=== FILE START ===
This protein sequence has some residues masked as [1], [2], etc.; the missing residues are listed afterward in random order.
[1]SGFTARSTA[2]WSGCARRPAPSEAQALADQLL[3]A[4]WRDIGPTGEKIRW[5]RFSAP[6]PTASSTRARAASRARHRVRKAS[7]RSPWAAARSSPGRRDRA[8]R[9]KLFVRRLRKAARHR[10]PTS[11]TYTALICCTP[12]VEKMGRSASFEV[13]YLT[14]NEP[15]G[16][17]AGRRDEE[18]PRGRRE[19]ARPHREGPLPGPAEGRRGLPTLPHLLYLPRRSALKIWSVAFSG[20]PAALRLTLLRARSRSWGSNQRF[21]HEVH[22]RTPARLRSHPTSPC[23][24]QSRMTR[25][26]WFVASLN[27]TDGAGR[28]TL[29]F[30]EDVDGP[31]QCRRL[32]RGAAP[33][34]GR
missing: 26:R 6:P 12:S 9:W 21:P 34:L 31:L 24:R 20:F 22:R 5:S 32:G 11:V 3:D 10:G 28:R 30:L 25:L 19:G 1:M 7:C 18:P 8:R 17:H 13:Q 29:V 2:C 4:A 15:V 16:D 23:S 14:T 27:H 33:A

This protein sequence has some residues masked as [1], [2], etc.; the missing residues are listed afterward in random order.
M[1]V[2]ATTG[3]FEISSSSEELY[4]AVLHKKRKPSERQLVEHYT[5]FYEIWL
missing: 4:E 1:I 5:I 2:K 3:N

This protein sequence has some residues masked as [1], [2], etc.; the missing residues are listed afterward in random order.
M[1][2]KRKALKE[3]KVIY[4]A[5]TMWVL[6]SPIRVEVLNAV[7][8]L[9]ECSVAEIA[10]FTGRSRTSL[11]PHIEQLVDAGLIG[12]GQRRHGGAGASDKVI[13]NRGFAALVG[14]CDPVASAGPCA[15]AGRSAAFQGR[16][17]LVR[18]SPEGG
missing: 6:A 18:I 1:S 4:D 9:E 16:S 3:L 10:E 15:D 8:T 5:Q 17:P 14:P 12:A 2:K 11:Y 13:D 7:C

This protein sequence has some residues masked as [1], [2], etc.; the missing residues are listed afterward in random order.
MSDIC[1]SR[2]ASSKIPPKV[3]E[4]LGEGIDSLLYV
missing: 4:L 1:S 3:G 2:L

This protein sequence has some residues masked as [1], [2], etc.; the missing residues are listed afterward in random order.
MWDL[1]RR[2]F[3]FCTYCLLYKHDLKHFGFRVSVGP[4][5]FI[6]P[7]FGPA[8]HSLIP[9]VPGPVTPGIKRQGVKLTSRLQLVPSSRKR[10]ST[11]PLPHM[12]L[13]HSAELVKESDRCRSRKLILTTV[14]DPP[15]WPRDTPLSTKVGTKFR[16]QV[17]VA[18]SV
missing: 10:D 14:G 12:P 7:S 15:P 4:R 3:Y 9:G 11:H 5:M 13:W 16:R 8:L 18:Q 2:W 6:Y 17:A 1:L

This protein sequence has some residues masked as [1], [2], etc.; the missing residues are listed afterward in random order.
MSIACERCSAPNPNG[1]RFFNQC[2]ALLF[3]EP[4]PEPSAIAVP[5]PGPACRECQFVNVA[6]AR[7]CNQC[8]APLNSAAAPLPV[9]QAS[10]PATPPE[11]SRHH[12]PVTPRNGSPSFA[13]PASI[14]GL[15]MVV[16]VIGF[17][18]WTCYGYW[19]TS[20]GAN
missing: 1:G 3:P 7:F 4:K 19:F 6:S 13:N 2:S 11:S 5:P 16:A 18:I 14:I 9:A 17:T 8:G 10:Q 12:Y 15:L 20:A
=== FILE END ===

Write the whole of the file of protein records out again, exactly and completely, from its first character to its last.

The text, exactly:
This protein sequence has some residues masked as [1], [2], etc.; the missing residues are listed afterward in random order.
[1]SGFTARSTA[2]WSGCARRPAPSEAQALADQLL[3]A[4]WRDIGPTGEKIRW[5]RFSAP[6]PTASSTRARAASRARHRVRKAS[7]RSPWAAARSSPGRRDRA[8]R[9]KLFVRRLRKAARHR[10]PTS[11]TYTALICCTP[12]VEKMGRSASFEV[13]YLT[14]NEP[15]G[16][17]AGRRDEE[18]PRGRRE[19]ARPHREGPLPGPAEGRRGLPTLPHLLYLPRRSALKIWSVAFSG[20]PAALRLTLLRARSRSWGSNQRF[21]HEVH[22]RTPARLRSHPTSPC[23][24]QSRMTR[25][26]WFVASLN[27]TDGAGR[28]TL[29]F[30]EDVDGP[31]QCRRL[32]RGAAP[33][34]GR
missing: 26:R 6:P 12:S 9:W 21:P 34:L 31:L 24:R 20:F 22:R 5:S 32:G 11:V 3:D 10:G 28:R 30:L 25:L 19:G 1:M 7:C 18:P 8:R 17:H 13:Q 29:V 2:C 4:A 15:V 16:D 23:S 14:T 27:H 33:A

This protein sequence has some residues masked as [1], [2], etc.; the missing residues are listed afterward in random order.
M[1]V[2]ATTG[3]FEISSSSEELY[4]AVLHKKRKPSERQLVEHYT[5]FYEIWL
missing: 4:E 1:I 5:I 2:K 3:N

This protein sequence has some residues masked as [1], [2], etc.; the missing residues are listed afterward in random order.
M[1][2]KRKALKE[3]KVIY[4]A[5]TMWVL[6]SPIRVEVLNAV[7][8]L[9]ECSVAEIA[10]FTGRSRTSL[11]PHIEQLVDAGLIG[12]GQRRHGGAGASDKVI[13]NRGFAALVG[14]CDPVASAGPCA[15]AGRSAAFQGR[16][17]LVR[18]SPEGG
missing: 6:A 18:I 1:S 4:D 9:E 16:S 3:L 10:E 15:D 8:T 5:Q 17:P 14:P 12:A 2:K 11:Y 13:D 7:C

This protein sequence has some residues masked as [1], [2], etc.; the missing residues are listed afterward in random order.
MSDIC[1]SR[2]ASSKIPPKV[3]E[4]LGEGIDSLLYV
missing: 4:L 1:S 3:G 2:L

This protein sequence has some residues masked as [1], [2], etc.; the missing residues are listed afterward in random order.
MWDL[1]RR[2]F[3]FCTYCLLYKHDLKHFGFRVSVGP[4][5]FI[6]P[7]FGPA[8]HSLIP[9]VPGPVTPGIKRQGVKLTSRLQLVPSSRKR[10]ST[11]PLPHM[12]L[13]HSAELVKESDRCRSRKLILTTV[14]DPP[15]WPRDTPLSTKVGTKFR[16]QV[17]VA[18]SV
missing: 10:D 14:G 12:P 7:S 15:P 4:R 3:Y 9:G 11:H 5:M 13:W 16:R 8:L 18:Q 2:W 6:Y 17:A 1:L

This protein sequence has some residues masked as [1], [2], etc.; the missing residues are listed afterward in random order.
MSIACERCSAPNPNG[1]RFFNQC[2]ALLF[3]EP[4]PEPSAIAVP[5]PGPACRECQFVNVA[6]AR[7]CNQC[8]APLNSAAAPLPV[9]QAS[10]PATPPE[11]SRHH[12]PVTPRNGSPSFA[13]PASI[14]GL[15]MVV[16]VIGF[17][18]WTCYGYW[19]TS[20]GAN
missing: 1:G 3:P 7:F 4:K 19:F 6:S 13:N 2:S 11:S 5:P 16:A 18:I 14:I 9:A 17:T 8:G 10:Q 12:Y 15:L 20:A